Robert Stephens, as I have elsewhere observ’d, had already made two Greek Editions of the New Testament before that of 1550 upon which Beza made his annotations. This last was in every respect like the two former, and differ’d from them only in the largeness of the characters, and the form of the volume; this being in folio, with large margins, and the two former in 16o, and consequently with very small margins. The Manuscripts of the last of these three Editions were the same as of the first and second; Stephens says it in express terms, cum iifdem contulimus, &c. Now the verse of the witnesses in heaven was inserted entire in the two former. This learned man acted in this according to what prudence and the rules of strict Criticism requir’d, and what all prudent and able Editors have done in like cases; which is to have regarded the two words which were wanting in seven Manuscripts as a mere omission, because he found ’em in the rest, in the Complutensian, in Erasmus, and in the Latin Versions; and because also the nature of the opposition which is seen in the words of the following verse, εν τη γη, in earth, with these foregoing, εν τω ουρανω, in heaven, evidently enough shew that the words, in heaven, must be join’d with the witnesses which are nam’d in the 7th verse. If Stephens had only kept to these two Editions, and had not with the exactness of an honest man and a learned Critick put out this third, in which, as I may say, he gives an exact account of the Manuscripts from which he had made his two former; what would they have said, who upon occasion of this great exactness in setting down in the margin the various readings he had found among all his Manuscripts pretend that this Text was not in any? If the case be so, we cannot avoid looking upon Stephens as an egregious Impostor for having given us as a Text of the Apostle St. John, an entire verse forg’d by himself, or others like him: Mr. Emlyn finds that I am too severe in drawing consequences which reflect upon the honour of Stephens in making him pass for a profligate forger of supposititious passages; but would one imagine whence this indulgence should proceed? he fansy’d that I spoke of a pretended negligence of this learned Printer in correcting an error of the press, with regard to the obelus which ends at the word ουρανω, whereas, says he, it should not have ended till the middle of the 8th verse, and after the words, εν τη γη, in earth. What a pleasant notion was this? Either Robert Stephena’ said I, had the Manuscripts in which the Text of St. John was found, which he inserted into four Editions, one after another, or he had not: If he had, all’s over, and our cause is gain’d: If he had not, Stephens was an impostor, an infamous fellow’, who deserv’d the utmost contempt: Mr. Emlyn will place better at another time his soft speeches, and his regard for the memory of Stephens.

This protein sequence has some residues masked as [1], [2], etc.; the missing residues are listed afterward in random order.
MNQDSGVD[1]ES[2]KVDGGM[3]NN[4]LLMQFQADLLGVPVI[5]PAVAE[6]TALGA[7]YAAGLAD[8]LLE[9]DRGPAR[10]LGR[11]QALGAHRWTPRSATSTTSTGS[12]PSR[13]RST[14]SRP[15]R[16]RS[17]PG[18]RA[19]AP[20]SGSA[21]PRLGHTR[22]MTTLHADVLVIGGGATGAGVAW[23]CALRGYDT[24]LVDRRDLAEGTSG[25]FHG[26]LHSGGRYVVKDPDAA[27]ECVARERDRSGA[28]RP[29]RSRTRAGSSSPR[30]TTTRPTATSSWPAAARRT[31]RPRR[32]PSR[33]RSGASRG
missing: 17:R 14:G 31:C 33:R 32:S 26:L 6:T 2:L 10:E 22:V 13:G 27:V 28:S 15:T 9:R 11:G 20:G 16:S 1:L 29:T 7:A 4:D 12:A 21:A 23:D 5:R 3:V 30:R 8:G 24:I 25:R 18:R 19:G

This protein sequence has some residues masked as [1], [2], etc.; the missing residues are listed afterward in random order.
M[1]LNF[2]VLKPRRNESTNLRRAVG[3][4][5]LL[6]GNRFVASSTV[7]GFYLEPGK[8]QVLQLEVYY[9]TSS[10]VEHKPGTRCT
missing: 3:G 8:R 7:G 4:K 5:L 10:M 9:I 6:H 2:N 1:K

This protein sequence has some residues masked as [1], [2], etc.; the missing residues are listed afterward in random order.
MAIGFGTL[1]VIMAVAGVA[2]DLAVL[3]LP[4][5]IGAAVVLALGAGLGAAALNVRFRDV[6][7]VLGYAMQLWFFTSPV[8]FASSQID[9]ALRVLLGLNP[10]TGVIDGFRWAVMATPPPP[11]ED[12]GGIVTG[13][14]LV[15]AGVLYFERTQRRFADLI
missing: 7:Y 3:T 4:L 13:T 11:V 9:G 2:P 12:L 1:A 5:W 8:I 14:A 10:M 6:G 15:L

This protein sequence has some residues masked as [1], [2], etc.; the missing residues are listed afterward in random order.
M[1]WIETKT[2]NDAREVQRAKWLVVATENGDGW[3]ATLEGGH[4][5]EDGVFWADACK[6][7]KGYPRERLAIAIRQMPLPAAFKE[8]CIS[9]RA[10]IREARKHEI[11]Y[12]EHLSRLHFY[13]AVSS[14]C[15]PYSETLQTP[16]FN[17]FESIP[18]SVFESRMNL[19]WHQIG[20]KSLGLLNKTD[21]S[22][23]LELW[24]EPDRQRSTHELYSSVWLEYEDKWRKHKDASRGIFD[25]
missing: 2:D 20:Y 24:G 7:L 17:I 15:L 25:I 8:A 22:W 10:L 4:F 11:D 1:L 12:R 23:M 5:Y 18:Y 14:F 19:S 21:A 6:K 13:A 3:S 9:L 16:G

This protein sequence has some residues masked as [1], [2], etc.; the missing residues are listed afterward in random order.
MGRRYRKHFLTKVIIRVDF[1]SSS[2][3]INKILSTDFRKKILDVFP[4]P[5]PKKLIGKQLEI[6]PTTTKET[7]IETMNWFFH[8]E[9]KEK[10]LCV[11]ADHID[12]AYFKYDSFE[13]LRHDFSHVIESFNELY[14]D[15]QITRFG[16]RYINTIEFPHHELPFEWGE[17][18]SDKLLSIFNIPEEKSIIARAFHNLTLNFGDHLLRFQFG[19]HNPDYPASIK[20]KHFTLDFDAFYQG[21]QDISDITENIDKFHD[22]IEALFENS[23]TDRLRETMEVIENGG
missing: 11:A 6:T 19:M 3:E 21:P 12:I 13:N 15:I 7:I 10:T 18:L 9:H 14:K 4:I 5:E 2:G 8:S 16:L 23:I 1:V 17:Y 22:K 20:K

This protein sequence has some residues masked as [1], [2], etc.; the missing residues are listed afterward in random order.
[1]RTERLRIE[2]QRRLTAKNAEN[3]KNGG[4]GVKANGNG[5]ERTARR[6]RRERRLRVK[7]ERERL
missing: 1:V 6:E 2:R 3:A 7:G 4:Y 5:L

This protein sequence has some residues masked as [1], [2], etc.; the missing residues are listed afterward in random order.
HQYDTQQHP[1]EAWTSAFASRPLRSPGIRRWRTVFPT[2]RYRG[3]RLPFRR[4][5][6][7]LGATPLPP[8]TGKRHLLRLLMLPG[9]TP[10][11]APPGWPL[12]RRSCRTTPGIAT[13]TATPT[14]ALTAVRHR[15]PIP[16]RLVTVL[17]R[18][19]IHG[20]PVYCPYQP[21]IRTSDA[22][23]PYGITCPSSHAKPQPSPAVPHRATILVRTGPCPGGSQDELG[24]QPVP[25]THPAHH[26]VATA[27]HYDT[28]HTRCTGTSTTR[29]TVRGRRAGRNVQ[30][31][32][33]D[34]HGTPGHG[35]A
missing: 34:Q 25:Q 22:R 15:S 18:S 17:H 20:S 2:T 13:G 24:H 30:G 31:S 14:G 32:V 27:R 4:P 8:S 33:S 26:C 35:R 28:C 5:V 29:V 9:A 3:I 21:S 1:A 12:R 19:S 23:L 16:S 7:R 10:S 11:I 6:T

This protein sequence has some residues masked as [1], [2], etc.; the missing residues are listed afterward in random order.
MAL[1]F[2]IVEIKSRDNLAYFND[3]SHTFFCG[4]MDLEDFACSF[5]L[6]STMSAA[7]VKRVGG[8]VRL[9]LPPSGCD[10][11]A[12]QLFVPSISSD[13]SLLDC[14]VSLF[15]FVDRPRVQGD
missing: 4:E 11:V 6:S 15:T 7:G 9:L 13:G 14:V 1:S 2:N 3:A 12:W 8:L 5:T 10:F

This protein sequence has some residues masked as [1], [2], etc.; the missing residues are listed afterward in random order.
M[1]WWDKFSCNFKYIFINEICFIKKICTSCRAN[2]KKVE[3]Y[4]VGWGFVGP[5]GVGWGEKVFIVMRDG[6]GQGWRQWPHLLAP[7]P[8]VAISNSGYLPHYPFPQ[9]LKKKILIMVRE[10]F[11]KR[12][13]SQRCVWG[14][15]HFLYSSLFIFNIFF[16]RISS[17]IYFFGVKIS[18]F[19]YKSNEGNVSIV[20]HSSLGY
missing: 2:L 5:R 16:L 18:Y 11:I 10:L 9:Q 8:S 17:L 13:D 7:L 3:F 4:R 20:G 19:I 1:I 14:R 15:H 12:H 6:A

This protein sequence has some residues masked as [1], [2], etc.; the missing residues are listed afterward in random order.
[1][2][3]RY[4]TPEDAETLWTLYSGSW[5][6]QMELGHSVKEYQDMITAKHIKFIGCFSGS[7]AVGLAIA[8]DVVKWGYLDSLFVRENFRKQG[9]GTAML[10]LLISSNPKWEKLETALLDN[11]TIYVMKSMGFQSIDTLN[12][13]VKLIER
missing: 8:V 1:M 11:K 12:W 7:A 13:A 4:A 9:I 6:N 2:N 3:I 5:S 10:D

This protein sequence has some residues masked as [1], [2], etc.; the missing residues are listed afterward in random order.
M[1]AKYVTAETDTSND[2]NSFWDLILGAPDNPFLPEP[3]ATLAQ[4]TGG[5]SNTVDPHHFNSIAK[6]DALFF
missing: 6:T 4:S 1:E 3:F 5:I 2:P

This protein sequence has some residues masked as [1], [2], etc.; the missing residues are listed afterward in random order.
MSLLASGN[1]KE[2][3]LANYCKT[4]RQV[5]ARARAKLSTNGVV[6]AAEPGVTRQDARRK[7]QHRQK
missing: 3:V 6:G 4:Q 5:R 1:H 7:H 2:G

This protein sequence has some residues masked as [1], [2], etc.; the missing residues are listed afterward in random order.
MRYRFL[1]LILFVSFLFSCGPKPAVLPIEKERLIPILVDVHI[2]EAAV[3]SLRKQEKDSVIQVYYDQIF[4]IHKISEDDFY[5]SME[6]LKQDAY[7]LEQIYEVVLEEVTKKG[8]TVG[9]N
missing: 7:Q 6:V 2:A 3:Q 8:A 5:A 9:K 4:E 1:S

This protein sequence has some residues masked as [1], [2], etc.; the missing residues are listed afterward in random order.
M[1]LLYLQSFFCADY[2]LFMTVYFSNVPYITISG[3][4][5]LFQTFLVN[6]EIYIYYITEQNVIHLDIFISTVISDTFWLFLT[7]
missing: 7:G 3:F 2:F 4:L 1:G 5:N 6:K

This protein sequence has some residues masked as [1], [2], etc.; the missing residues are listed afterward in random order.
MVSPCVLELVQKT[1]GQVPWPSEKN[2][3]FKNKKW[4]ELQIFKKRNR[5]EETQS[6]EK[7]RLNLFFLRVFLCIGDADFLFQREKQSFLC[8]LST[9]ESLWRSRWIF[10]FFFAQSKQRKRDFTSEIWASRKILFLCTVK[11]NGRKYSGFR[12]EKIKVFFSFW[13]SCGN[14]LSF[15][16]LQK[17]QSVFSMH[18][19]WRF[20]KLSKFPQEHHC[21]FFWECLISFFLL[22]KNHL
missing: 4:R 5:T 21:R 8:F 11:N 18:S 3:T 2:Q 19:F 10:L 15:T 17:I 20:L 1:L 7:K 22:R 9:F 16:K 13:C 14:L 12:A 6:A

I had spoke in advantagious terms of the sincerity and exactness of this learned man, in giving nothing a place in his Edition of the sacred Scripture, which was not in the Manuscripts: and I had confirm’d this by the testimony of Beza, and Hentenius, Prosessor in Divinity at Louvain; but for my part, says Mr. Emlyn, I do not rely so much as Mr.Martin, upon the integrity and exactness of Stephens. And why not? Because, says he, Dr. Mill has obscrv’d, that Stephens had omitted above seven hundred various readings betwixt his Edition and that of Complutum. Is it then to want either integrity or exactness not to fill an Edition with all the various readings that are found in the Manuscripts? Truly, Stephens would have made a fine work of it, if he had fill’d his margin with a thousand variations of no significancy: he chose, like a skilful man as he was, those which appear’d to him the most considerable.

These sort of Criticisms concerning the nature of the variations which are met with in the ancient Manuscripts, have nothing common with the addition of a Text which was not in any; for the question here is only concerning that. I come back then to this, that if Stephens did not find in his ancient Manuscripts the passage which speaks of the Father, the Son, and the Holy Ghost, he was guilty of forgery, for having inserted it in his Editions, compar’d, as he says, with his Manuscripts. France, which assuredly did not love him, tho’ they could not but esteem him, receiv’d his first Editions, made at Paris, with the applauses they deserv’d: and it was not, ’till since a party has been form’d as by concert against the genuineness of the passage of St. John, that an attempt has been made to sapp the foundation of these Editions, by attacking the Manuscripts from which they were made. Let us now pass to the obelus which in the third Edition was set before the words εν τω ουρανω, and which has given occasion to a malicious Criticism against this passage.